As the international envoy to Syria, Kofi Annan was supposed to bridge divides and bring peace and perhaps even a political transition in the country. But his role was an exercise in frustration with both the regime of Bashar Assad and the rebels ignoring ceasefire agreements.
On the diplomatic front, he was also stymied by the gulf that existed between Russia and China and the rest of the U.N., which supported tougher sanctions against Assad.
Ann Romney was in London today to watch the Olympic debut of a horse she co-owns.
During the first day of the individual dressage competition, Rafalca scored 70.243, which landed her in 13th place so far. The event, if you're not familiar, is usually described as a kind of ballet for horses.
Romney seemed satisfied with the performance, which continues tomorrow.
The Mods' New King? Cyclist Bradley Wiggins sits on a chair that looks an awful lot like a throne, after winning an Olympic gold medal Wednesday. Hailed in Britain for his mod tastes and funny tweets, Wiggins celebrated his win by getting "blind drunk," he said.
This month we are collecting your stories about the good things Americans are doing to make their community a better place. Some of your contributions will become blog posts and the project will end with a story that weaves together submissions to make a story of Americans by Americans for Americans.
Near their headquarters in a converted WWII naval building, EarthCorps members — brought in from all over the world — do morning yoga before departing to restore parks and creeks in and around Seattle.
The New Mexico Horse Council has sent Gov. Susana Martinez a letter urging her to support a proposed horse slaughterhouse in Roswell, saying the closing of domestic facilities five years ago has caused "needless suffering under the cruelest of conditions."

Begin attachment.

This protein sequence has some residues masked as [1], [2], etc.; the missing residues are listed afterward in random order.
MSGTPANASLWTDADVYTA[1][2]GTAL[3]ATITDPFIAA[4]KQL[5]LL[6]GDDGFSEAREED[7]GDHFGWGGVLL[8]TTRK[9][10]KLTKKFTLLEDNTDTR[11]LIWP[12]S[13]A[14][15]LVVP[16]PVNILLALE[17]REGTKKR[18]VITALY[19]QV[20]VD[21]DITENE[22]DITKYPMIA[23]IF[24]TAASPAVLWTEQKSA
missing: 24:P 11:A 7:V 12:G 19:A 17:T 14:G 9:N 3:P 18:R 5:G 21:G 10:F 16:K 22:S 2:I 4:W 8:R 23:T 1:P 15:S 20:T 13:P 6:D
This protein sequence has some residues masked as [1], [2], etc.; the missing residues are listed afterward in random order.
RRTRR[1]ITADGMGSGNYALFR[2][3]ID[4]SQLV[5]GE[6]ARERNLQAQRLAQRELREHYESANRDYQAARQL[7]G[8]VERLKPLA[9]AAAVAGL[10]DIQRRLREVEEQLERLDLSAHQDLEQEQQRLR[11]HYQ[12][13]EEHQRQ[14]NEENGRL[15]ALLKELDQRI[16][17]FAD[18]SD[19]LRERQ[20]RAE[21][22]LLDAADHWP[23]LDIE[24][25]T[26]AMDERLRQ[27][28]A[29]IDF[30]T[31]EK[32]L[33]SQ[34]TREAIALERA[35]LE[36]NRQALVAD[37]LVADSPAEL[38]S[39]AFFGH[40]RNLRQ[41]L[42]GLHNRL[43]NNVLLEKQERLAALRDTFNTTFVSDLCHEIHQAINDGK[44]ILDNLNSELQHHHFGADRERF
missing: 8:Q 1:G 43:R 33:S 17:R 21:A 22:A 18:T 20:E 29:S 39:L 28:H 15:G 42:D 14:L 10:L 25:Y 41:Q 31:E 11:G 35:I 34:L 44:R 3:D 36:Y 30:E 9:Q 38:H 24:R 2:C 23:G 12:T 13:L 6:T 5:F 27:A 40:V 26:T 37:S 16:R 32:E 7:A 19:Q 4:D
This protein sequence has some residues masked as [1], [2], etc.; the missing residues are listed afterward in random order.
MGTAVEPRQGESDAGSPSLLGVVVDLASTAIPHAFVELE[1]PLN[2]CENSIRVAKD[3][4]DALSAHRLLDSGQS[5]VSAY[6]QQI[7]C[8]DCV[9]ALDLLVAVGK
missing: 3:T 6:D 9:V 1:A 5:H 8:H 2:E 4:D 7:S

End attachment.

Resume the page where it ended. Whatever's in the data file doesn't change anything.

The council, which represents more than 200 horse owners and 30 horse clubs, said an informal survey of its members showed 94 percent favor humane slaughter to help with an overpopulation crisis that has left many horses starving and abandoned.
By The Santa Fe New Mexican and The Associated Press
Los Alamos National Laboratory is warning its employees to prepare for protests as the anniversary of the dropping of the atomic bomb nears. The world's first atomic bomb was developed in Los Alamos during World War II and was dropped on Hiroshima on Aug. 6, 1945.
Kayla Harrison has defeated Britain's Gemma Gibbons in the women's 78kg judo final. It is the first gold medal for Harrison, 22, a native of Middletown, Ohio — and the first Olympic gold medal for an American in the event.
Harrison sprang out to an early lead in the match and then sealed it with another late score. She holds multiple world champion titles, despite her young age.
I'm Michel Martin, and this is TELL ME MORE, from NPR News. Coming up, we'll hear why some analysts are calling Mali, of all places, the Afghanistan of Africa. We'll ask NPR's West Africa's correspondent Ofeibea Quist-Arcton about why this formerly stable democracy has so many in the region on edge. We'll have that conversation in just a few minutes.
A legal battle over water in the lower Rio Grande has New Mexico accusing the federal government of trying to take control of the state’s groundwater.
In a filing in the Third District Court in Las Cruces recently, the Bureau of Reclamation said it should be able to pump groundwater when it needs to deliver water in the Rio Grande to downstream users, such as farmers.
That raised the hackles of New Mexico state legislators, and others, including the New Mexico Office of the State Engineer. That office controls the state’s groundwater.
The Associated Press writes that "none of the three commuter jets that flew too close together near Washington was ever on course to collide head-on with the others, U.S. officials said Thursday. "During a news conference, U.S. Transportation Secretary Ray LaHood strongly disputed media reports characterizing the incident as a near-miss."